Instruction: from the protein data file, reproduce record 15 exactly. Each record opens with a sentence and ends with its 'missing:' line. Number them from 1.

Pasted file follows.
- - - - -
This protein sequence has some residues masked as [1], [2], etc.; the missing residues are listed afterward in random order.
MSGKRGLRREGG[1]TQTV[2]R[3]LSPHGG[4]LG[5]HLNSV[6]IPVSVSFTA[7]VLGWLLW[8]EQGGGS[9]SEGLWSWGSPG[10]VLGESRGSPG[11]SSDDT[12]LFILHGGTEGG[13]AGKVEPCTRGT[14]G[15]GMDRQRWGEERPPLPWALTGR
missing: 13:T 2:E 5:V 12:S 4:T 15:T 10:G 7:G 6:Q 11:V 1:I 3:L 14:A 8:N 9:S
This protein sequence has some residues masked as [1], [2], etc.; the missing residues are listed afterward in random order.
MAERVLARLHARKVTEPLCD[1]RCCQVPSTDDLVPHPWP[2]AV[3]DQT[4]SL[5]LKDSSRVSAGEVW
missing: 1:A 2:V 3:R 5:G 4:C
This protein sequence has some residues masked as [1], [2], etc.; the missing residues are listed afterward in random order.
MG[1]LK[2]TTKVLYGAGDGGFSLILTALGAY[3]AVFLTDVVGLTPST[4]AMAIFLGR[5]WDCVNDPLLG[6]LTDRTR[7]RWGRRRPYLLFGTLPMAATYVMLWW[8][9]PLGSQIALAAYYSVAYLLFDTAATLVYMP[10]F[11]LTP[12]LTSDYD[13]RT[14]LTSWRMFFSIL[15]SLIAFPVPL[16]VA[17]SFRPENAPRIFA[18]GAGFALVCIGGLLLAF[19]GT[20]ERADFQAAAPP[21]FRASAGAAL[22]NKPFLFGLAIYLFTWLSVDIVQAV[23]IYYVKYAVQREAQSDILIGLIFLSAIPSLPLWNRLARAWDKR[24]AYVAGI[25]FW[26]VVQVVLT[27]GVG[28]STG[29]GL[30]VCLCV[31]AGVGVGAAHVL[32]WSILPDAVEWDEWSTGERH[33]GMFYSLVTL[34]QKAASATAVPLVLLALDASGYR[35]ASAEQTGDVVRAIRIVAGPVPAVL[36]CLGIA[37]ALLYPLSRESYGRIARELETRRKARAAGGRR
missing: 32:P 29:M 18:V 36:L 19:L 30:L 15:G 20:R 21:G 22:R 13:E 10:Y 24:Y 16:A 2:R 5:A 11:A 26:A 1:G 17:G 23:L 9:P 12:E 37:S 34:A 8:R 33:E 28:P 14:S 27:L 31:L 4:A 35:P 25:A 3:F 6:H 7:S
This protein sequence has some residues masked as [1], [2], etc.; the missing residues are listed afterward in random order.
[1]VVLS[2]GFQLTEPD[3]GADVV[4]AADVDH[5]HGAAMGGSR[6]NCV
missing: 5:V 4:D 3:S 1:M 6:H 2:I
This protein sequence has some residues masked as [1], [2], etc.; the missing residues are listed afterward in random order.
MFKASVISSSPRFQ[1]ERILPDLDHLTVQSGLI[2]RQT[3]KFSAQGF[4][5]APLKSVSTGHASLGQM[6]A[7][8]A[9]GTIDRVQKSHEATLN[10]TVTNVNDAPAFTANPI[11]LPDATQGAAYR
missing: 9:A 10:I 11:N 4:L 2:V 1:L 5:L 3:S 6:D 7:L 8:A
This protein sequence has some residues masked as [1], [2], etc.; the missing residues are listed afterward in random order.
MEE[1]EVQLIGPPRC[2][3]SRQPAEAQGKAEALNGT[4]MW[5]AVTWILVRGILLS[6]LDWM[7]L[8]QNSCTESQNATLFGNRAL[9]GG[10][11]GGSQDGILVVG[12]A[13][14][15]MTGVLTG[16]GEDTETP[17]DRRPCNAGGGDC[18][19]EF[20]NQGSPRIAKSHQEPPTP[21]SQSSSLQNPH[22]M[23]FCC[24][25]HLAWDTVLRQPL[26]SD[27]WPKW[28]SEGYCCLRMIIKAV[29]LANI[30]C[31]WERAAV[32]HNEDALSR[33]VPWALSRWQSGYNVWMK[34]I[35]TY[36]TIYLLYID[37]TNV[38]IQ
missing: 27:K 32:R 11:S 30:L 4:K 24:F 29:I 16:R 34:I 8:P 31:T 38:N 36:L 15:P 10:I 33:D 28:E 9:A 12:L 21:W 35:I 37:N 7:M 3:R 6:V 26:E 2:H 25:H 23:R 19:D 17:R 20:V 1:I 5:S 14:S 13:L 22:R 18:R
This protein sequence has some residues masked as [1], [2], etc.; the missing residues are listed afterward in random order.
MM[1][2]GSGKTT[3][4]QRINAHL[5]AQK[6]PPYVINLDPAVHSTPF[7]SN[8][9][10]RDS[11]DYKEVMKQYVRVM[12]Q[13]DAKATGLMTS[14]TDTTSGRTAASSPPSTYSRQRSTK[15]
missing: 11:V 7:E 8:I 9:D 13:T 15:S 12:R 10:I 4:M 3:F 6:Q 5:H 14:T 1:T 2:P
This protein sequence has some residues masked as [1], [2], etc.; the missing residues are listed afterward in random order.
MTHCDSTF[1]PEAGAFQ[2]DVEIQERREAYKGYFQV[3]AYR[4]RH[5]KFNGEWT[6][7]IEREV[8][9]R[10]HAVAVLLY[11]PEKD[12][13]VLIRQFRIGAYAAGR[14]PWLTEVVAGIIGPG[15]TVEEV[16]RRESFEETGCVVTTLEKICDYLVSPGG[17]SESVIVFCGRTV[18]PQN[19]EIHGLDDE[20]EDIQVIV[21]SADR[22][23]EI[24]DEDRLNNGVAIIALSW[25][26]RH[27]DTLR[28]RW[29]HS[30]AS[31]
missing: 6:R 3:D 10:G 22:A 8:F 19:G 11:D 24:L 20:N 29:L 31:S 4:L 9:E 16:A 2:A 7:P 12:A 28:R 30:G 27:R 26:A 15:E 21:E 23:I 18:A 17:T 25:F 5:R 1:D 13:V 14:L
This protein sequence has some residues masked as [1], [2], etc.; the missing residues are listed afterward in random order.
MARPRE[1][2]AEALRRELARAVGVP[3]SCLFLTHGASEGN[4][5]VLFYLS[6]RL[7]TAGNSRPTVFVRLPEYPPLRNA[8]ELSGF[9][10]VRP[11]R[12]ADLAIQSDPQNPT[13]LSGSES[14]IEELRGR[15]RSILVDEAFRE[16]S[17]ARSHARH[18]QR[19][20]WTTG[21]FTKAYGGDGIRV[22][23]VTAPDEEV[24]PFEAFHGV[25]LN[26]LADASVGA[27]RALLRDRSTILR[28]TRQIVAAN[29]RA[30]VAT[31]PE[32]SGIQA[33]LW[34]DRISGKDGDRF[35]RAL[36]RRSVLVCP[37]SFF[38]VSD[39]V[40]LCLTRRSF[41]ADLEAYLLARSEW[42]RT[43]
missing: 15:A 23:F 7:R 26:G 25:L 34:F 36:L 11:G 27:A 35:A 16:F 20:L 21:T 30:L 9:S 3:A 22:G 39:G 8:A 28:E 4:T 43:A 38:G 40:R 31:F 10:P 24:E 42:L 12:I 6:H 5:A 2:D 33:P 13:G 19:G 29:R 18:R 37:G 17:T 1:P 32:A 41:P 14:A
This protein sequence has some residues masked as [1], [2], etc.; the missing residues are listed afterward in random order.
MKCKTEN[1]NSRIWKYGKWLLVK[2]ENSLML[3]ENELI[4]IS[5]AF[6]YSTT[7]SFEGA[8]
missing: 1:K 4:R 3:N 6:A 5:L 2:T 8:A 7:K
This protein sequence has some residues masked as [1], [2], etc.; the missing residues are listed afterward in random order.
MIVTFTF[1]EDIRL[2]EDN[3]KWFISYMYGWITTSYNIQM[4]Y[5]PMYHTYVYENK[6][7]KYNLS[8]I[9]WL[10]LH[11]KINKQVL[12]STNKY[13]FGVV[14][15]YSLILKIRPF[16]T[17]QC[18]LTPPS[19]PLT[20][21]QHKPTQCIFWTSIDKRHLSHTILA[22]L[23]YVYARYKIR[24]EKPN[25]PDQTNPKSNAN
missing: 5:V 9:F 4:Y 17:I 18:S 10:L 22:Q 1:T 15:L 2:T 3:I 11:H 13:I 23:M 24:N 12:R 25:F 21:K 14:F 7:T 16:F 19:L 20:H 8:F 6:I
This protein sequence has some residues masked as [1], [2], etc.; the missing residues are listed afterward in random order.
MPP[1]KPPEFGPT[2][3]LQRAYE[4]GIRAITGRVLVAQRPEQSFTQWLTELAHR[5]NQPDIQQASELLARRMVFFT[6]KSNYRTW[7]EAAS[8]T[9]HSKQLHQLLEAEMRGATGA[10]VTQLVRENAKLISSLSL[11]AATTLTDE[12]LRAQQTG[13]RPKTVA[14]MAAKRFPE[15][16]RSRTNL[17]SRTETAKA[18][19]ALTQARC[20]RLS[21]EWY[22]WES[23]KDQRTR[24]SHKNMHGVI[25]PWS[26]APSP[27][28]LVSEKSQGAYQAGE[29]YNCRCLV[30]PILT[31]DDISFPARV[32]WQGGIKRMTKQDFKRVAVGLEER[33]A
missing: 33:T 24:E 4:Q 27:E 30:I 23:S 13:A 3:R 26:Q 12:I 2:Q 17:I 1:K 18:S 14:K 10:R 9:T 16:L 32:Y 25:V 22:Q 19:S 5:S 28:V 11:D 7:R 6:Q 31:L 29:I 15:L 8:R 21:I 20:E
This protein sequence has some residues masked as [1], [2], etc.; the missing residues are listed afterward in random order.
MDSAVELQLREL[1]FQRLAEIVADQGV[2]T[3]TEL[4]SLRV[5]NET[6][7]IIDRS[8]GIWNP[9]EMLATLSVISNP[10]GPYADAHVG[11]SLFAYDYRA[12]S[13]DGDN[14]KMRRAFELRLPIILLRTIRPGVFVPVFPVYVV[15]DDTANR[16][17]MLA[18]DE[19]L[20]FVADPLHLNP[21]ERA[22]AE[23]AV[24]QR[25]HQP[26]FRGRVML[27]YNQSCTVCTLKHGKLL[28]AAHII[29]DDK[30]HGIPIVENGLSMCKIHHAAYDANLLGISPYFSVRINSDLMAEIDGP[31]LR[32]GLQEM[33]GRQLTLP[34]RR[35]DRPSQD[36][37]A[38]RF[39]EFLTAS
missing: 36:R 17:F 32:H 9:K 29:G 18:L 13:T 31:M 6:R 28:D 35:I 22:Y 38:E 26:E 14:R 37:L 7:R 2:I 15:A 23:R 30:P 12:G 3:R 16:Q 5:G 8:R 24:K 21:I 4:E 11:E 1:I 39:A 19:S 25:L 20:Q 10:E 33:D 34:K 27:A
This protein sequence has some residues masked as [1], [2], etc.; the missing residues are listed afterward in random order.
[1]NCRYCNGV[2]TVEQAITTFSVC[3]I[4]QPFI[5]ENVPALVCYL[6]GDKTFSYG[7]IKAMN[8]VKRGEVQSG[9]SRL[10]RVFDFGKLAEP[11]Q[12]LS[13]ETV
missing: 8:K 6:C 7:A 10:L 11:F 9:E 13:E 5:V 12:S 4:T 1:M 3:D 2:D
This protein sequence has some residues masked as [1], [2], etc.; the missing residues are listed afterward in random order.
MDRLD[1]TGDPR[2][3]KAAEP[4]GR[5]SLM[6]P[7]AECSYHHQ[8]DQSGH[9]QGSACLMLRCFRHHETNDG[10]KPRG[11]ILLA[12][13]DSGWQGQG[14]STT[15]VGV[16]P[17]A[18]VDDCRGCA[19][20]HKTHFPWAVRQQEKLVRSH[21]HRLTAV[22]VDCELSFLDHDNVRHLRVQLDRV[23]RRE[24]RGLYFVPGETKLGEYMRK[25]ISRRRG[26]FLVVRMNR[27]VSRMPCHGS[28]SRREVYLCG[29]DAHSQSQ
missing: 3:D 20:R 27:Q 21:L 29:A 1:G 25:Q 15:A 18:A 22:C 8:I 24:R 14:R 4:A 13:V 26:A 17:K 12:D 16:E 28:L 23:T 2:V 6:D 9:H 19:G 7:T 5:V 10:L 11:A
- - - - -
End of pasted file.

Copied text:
This protein sequence has some residues masked as [1], [2], etc.; the missing residues are listed afterward in random order.
MDRLD[1]TGDPR[2][3]KAAEP[4]GR[5]SLM[6]P[7]AECSYHHQ[8]DQSGH[9]QGSACLMLRCFRHHETNDG[10]KPRG[11]ILLA[12][13]DSGWQGQG[14]STT[15]VGV[16]P[17]A[18]VDDCRGCA[19][20]HKTHFPWAVRQQEKLVRSH[21]HRLTAV[22]VDCELSFLDHDNVRHLRVQLDRV[23]RRE[24]RGLYFVPGETKLGEYMRK[25]ISRRRG[26]FLVVRMNR[27]VSRMPCHGS[28]SRREVYLCG[29]DAHSQSQ
missing: 3:D 20:R 27:Q 21:L 29:A 1:G 25:Q 15:A 18:A 22:C 8:I 24:R 14:R 4:A 13:V 26:A 17:K 12:D 16:E 28:L 23:T 2:V 6:D 9:H 19:G 7:T 5:V 10:L 11:A